"It was an amazing experience and I will remember this for the rest of my life" - Marcin Szarpak, King of the Ice
Since the championships, Marcin hasn’t exactly been sitting back and basking in his extended reign as “King of the Ice”. Far from it: on 12 March 2023, he claimed another record for endurance ice swimming, completing the fastest one-mile ice swim in 19 min 57 sec in Świętochłowice, Poland.
Another standout star at Samoëns was 18-year-old Keaton Jones from Arizona, USA. Despite this event being his debut ice-swimming meet, the Team USA Olympic hopeful nevertheless managed to claim five new records across freestyle, backstroke and butterfly.
Such a haul would be impressive for a seasoned ice swimmer, let alone a newcomer competing in water that is some 20°C, or 40°F, below what he was more accustomed to in indoor-pool contests. But the experience already has Keaton hooked, and he has his sights set on even faster times.
“I’ve really enjoyed it. The community here is really amazing – I’ve met some really nice people. That feeling when you get out [of the pool] – that rush that hits your body – is something I’ve never felt. It sucks a little,” he laughs, “but it’s pretty enjoyable.”
Keaton continued: “I think if I trained more it would be a lot easier on my body. I’m a skinny guy – it’s not super easy on me. It’s for sure a little harder on my body than for people who are used to this and have more experience. It’s just so different: pool swimming and this are complete opposites. I think if I practise more, it would be a different experience.”
A number of records were also set in the para ice swimming events that took place at the 5th World Ice Swimming Championships. Germany’s Tina Deeken – who in March went on to be recognized as the Athlete of the Year by the Disabled Sports Association of Lower Saxony – claimed three women’s freestyle titles: 250 m, 100 m and 50 m.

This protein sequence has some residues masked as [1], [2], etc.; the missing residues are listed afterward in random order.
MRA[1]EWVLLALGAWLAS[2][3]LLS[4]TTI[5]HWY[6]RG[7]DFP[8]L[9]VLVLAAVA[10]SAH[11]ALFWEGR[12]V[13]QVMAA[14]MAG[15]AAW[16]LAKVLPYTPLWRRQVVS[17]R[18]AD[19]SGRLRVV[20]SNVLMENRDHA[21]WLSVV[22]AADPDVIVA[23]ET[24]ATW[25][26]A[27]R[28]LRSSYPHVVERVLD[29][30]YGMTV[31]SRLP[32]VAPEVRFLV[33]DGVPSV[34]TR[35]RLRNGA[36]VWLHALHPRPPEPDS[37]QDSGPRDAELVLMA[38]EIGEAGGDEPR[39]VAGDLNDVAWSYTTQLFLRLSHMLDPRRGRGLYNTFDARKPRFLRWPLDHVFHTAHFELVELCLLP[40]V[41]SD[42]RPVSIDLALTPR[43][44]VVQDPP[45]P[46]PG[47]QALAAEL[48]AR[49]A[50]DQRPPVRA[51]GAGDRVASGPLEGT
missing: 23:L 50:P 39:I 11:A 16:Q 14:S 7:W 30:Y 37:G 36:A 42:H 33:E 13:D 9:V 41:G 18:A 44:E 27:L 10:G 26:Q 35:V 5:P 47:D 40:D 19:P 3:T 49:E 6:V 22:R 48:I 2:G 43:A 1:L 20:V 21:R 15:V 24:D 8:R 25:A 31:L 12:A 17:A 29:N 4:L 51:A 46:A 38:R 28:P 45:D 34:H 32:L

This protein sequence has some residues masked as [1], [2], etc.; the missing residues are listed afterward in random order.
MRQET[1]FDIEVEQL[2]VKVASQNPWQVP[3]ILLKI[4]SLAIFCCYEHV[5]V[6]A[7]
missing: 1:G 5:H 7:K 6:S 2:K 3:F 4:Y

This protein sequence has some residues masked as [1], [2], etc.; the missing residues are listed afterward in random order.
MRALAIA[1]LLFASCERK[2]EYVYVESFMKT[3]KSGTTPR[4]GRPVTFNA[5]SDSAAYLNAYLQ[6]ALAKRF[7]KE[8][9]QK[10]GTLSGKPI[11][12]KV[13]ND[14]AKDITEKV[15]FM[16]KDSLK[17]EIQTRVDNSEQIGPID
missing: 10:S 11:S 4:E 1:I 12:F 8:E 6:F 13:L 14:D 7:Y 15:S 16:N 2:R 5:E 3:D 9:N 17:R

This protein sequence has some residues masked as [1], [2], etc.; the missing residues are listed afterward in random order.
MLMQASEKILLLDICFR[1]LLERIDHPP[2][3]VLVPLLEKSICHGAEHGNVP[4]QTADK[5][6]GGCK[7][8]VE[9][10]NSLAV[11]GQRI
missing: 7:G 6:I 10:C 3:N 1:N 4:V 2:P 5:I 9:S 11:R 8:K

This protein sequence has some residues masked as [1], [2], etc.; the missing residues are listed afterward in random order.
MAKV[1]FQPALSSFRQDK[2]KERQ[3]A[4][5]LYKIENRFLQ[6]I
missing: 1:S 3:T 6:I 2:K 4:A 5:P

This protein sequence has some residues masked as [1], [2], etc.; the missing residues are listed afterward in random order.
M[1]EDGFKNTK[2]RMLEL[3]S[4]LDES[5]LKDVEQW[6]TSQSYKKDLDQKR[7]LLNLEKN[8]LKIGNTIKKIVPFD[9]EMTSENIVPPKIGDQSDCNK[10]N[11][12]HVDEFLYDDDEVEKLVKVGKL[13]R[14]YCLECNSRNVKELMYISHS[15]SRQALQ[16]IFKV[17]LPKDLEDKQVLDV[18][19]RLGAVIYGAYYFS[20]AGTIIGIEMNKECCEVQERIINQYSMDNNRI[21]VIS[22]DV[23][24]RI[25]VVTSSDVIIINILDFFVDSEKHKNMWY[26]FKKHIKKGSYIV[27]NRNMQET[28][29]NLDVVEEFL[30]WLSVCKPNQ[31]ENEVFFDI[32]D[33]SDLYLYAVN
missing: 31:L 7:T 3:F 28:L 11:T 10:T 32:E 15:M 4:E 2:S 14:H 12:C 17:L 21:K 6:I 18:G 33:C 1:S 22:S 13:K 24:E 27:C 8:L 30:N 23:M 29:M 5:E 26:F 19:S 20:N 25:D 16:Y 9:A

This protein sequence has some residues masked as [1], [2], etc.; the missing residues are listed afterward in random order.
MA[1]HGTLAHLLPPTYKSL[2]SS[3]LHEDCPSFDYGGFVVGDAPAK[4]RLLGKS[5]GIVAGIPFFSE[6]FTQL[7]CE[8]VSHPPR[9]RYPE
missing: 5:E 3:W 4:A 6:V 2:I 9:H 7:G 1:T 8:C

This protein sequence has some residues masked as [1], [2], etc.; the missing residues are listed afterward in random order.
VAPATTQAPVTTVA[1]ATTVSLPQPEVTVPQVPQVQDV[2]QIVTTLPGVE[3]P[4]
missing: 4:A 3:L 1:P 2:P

Tina, whose left leg is paralysed and has limited use of her left arm, was keen to extol the benefits of outdoor swimming, particularly to other swimmers with disabilities: “I love swimming outdoors all year. With the cold water, it’s hard to get in, it’s hard to be in, it’s hard afterwards… but it’s a good feeling.
“I hope if other para swimmers see us doing this, then they will think ‘Perhaps I could do it too’. That would be great.”
The 6th IISA World Ice Swimming Championships are due to take place in Molveno, Italy, on 13–19 January 2025.
SAMOËNS' SUPERLATIVE SWIMS
|1 km (male)||11 min 31.53 sec||Marcin Szarpak (POL)|
|1 km (female)||12 min 46.04 sec||Alisa Fatum (DEU)|
|1 km para (female)||16 min 45.12 sec||Nadja Joy Tønnesen (DNK)|
|500 m (male)||5 min 36.49 sec||Radostin Krastev (BGR)|
|500 m (female)||6 min 10.87 sec||Alisa Fatum|
|500 m para (male)||10 min 21.02 sec||Marc Boutin (FRA)|
|250 m (male)||2 min 36.99 sec||Marcin Szarpak|
|250 m para (female)||4 min 8.71 sec||Tina Deeken (DEU)|
|100 m freestyle (male)||55.69 sec||Keaton Jones (USA)|
|100 m freestyle (female)||1 min 4.42 sec||Ludivine Blanc (FRA)|
|100 m freestyle para (male)||1 min 29.51 sec||Marc Boutin|
|100 m freestyle para (female)||1 min 26.92 sec||Tina Deeken|
|100 m backstroke (male)||1 min 0.27 sec||Keaton Jones|
|100 m backstroke (female)||1 min 12.71 sec||Maja Olszewska (ISL)|
|100 m breaststroke (male)||1 min 11.33 sec||Michał Perl (POL)|
|100 m butterfly (male)||59.36 sec||Keaton Jones|
|100 m butterfly (female)||1 min 12.36 sec||Louise Bernard (FRA)|
|100 m individual medley (male)||1 min 3.55 sec||Sławomir Wilkowski (POL)|
|100 m individual medley (female)||1 min 15.38 sec||Marta Piasecka (ISL)|
|50 m freestyle (male)||25.22 sec||Keaton Jones|
|50 m freestyle (female)||28.85 sec||Ludivine Blanc|
|50 m freestyle para (female)||39.68 sec||Tina Deeken|
|50 m backstroke (male)||27.93 sec||Keaton Jones|
|50 m backstroke (female)||33.19 sec||Ludivine Blanc|
|50 m breaststroke (male)||31.83 sec||Michał Perl|
|All times ratified by IISA|